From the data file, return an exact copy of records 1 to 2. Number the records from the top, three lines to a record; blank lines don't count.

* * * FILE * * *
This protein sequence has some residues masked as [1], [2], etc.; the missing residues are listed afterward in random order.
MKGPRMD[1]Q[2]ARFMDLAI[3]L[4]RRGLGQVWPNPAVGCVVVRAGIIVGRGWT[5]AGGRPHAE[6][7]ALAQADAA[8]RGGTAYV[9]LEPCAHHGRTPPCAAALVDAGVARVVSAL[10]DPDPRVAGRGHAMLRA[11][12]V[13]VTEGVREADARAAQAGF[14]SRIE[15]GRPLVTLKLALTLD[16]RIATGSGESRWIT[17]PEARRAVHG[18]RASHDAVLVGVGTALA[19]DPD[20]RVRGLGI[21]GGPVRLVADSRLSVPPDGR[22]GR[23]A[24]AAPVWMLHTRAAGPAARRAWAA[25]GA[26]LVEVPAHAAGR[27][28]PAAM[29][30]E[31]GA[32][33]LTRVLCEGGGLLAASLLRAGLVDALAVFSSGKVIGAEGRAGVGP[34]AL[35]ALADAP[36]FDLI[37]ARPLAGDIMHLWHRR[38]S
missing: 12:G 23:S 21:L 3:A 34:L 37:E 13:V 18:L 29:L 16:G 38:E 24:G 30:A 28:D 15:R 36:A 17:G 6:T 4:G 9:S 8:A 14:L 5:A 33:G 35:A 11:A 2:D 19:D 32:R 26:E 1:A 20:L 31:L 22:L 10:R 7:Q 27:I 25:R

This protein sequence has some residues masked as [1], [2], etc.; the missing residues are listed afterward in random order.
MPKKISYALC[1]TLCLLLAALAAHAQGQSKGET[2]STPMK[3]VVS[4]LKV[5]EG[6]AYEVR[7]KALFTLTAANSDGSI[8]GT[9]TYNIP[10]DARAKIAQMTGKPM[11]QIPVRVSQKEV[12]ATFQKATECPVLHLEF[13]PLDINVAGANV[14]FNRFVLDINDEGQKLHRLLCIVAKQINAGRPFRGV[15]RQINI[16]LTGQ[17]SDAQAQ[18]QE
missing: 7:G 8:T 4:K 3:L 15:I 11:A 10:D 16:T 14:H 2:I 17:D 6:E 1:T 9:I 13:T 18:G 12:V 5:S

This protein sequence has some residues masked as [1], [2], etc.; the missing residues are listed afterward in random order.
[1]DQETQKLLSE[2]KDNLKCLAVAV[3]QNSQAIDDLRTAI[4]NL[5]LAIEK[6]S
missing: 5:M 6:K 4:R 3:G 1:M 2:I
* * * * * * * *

This protein sequence has some residues masked as [1], [2], etc.; the missing residues are listed afterward in random order.
MKGPRMD[1]Q[2]ARFMDLAI[3]L[4]RRGLGQVWPNPAVGCVVVRAGIIVGRGWT[5]AGGRPHAE[6][7]ALAQADAA[8]RGGTAYV[9]LEPCAHHGRTPPCAAALVDAGVARVVSAL[10]DPDPRVAGRGHAMLRA[11][12]V[13]VTEGVREADARAAQAGF[14]SRIE[15]GRPLVTLKLALTLD[16]RIATGSGESRWIT[17]PEARRAVHG[18]RASHDAVLVGVGTALA[19]DPD[20]RVRGLGI[21]GGPVRLVADSRLSVPPDGR[22]GR[23]A[24]AAPVWMLHTRAAGPAARRAWAA[25]GA[26]LVEVPAHAAGR[27][28]PAAM[29][30]E[31]GA[32][33]LTRVLCEGGGLLAASLLRAGLVDALAVFSSGKVIGAEGRAGVGP[34]AL[35]ALADAP[36]FDLI[37]ARPLAGDIMHLWHRR[38]S
missing: 12:G 23:S 21:L 3:A 34:L 37:E 13:V 18:L 29:L 16:G 38:E 24:G 30:A 28:D 15:R 36:A 17:G 6:T 4:G 9:S 8:A 14:L 5:A 33:G 35:A 11:A 2:D 19:D 32:R 26:E 1:A 20:L 31:L 22:L 10:R 7:Q 27:I 25:R

This protein sequence has some residues masked as [1], [2], etc.; the missing residues are listed afterward in random order.
MPKKISYALC[1]TLCLLLAALAAHAQGQSKGET[2]STPMK[3]VVS[4]LKV[5]EG[6]AYEVR[7]KALFTLTAANSDGSI[8]GT[9]TYNIP[10]DARAKIAQMTGKPM[11]QIPVRVSQKEV[12]ATFQKATECPVLHLEF[13]PLDINVAGANV[14]FNRFVLDINDEGQKLHRLLCIVAKQINAGRPFRGV[15]RQINI[16]LTGQ[17]SDAQAQ[18]QE
missing: 7:G 8:T 4:K 3:L 15:I 11:A 10:D 16:T 14:H 2:I 17:D 6:E 1:T 9:I 13:T 18:G 12:V 5:S